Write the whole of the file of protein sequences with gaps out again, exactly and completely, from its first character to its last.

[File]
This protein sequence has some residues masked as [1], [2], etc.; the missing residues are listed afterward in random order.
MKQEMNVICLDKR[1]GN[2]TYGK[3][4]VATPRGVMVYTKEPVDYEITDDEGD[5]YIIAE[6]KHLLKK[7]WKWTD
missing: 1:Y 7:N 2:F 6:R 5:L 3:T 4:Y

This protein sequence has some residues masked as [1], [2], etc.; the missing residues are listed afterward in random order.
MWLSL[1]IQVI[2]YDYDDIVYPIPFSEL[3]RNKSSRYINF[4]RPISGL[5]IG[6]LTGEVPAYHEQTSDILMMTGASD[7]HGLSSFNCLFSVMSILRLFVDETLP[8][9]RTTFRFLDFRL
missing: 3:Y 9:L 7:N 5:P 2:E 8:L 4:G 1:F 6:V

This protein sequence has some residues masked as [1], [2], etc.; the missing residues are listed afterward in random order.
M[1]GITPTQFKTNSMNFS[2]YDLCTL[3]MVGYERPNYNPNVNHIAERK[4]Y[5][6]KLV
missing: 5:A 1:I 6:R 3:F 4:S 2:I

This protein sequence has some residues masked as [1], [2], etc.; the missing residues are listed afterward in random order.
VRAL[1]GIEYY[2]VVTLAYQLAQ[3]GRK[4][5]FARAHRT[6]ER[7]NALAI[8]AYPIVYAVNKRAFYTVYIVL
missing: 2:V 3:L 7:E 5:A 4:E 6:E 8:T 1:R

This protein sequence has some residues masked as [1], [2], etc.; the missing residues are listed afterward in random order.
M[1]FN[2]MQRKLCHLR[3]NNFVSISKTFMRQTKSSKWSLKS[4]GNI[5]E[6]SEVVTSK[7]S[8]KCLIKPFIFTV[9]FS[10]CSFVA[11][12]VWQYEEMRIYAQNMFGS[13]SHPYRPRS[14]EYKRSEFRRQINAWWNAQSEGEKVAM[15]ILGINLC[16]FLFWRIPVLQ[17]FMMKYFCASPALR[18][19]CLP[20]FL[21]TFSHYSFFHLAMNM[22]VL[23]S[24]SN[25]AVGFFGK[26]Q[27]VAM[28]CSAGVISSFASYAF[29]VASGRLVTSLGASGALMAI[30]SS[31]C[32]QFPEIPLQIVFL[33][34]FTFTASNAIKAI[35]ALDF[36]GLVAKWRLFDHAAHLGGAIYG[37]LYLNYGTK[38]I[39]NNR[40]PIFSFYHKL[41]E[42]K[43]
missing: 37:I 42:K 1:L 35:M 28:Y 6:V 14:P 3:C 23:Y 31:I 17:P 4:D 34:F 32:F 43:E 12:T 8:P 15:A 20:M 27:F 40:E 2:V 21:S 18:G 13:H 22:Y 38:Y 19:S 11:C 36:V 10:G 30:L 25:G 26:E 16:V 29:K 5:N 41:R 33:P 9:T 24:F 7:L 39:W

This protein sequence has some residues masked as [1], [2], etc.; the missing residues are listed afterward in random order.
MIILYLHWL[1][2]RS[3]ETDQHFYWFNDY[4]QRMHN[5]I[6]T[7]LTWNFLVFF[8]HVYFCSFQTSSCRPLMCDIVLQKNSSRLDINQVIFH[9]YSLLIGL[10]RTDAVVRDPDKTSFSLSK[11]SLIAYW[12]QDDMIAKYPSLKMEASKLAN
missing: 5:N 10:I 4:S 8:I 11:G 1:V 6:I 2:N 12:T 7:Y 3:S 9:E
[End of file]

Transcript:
This protein sequence has some residues masked as [1], [2], etc.; the missing residues are listed afterward in random order.
MKQEMNVICLDKR[1]GN[2]TYGK[3][4]VATPRGVMVYTKEPVDYEITDDEGD[5]YIIAE[6]KHLLKK[7]WKWTD
missing: 1:Y 7:N 2:F 6:R 5:L 3:T 4:Y

This protein sequence has some residues masked as [1], [2], etc.; the missing residues are listed afterward in random order.
MWLSL[1]IQVI[2]YDYDDIVYPIPFSEL[3]RNKSSRYINF[4]RPISGL[5]IG[6]LTGEVPAYHEQTSDILMMTGASD[7]HGLSSFNCLFSVMSILRLFVDETLP[8][9]RTTFRFLDFRL
missing: 3:Y 9:L 7:N 5:P 2:E 8:L 4:G 1:F 6:V

This protein sequence has some residues masked as [1], [2], etc.; the missing residues are listed afterward in random order.
M[1]GITPTQFKTNSMNFS[2]YDLCTL[3]MVGYERPNYNPNVNHIAERK[4]Y[5][6]KLV
missing: 5:A 1:I 6:R 3:F 4:S 2:I

This protein sequence has some residues masked as [1], [2], etc.; the missing residues are listed afterward in random order.
VRAL[1]GIEYY[2]VVTLAYQLAQ[3]GRK[4][5]FARAHRT[6]ER[7]NALAI[8]AYPIVYAVNKRAFYTVYIVL
missing: 2:V 3:L 7:E 5:A 4:E 6:E 8:T 1:R

This protein sequence has some residues masked as [1], [2], etc.; the missing residues are listed afterward in random order.
M[1]FN[2]MQRKLCHLR[3]NNFVSISKTFMRQTKSSKWSLKS[4]GNI[5]E[6]SEVVTSK[7]S[8]KCLIKPFIFTV[9]FS[10]CSFVA[11][12]VWQYEEMRIYAQNMFGS[13]SHPYRPRS[14]EYKRSEFRRQINAWWNAQSEGEKVAM[15]ILGINLC[16]FLFWRIPVLQ[17]FMMKYFCASPALR[18][19]CLP[20]FL[21]TFSHYSFFHLAMNM[22]VL[23]S[24]SN[25]AVGFFGK[26]Q[27]VAM[28]CSAGVISSFASYAF[29]VASGRLVTSLGASGALMAI[30]SS[31]C[32]QFPEIPLQIVFL[33][34]FTFTASNAIKAI[35]ALDF[36]GLVAKWRLFDHAAHLGGAIYG[37]LYLNYGTK[38]I[39]NNR[40]PIFSFYHKL[41]E[42]K[43]
missing: 37:I 42:K 1:L 35:M 28:Y 6:V 14:P 3:C 23:Y 31:I 17:P 4:D 34:F 32:F 43:E 12:T 8:P 15:A 20:M 27:F 40:E 2:V 21:S 18:G 13:H 22:Y 38:Y 19:S 11:C 36:V 10:G 30:L 25:G 26:E 16:V 29:K 5:N 41:R 33:P 9:T 24:F 7:L 39:W

This protein sequence has some residues masked as [1], [2], etc.; the missing residues are listed afterward in random order.
MIILYLHWL[1][2]RS[3]ETDQHFYWFNDY[4]QRMHN[5]I[6]T[7]LTWNFLVFF[8]HVYFCSFQTSSCRPLMCDIVLQKNSSRLDINQVIFH[9]YSLLIGL[10]RTDAVVRDPDKTSFSLSK[11]SLIAYW[12]QDDMIAKYPSLKMEASKLAN
missing: 5:N 10:I 4:S 8:I 11:G 1:V 6:I 2:N 12:T 7:Y 3:S 9:E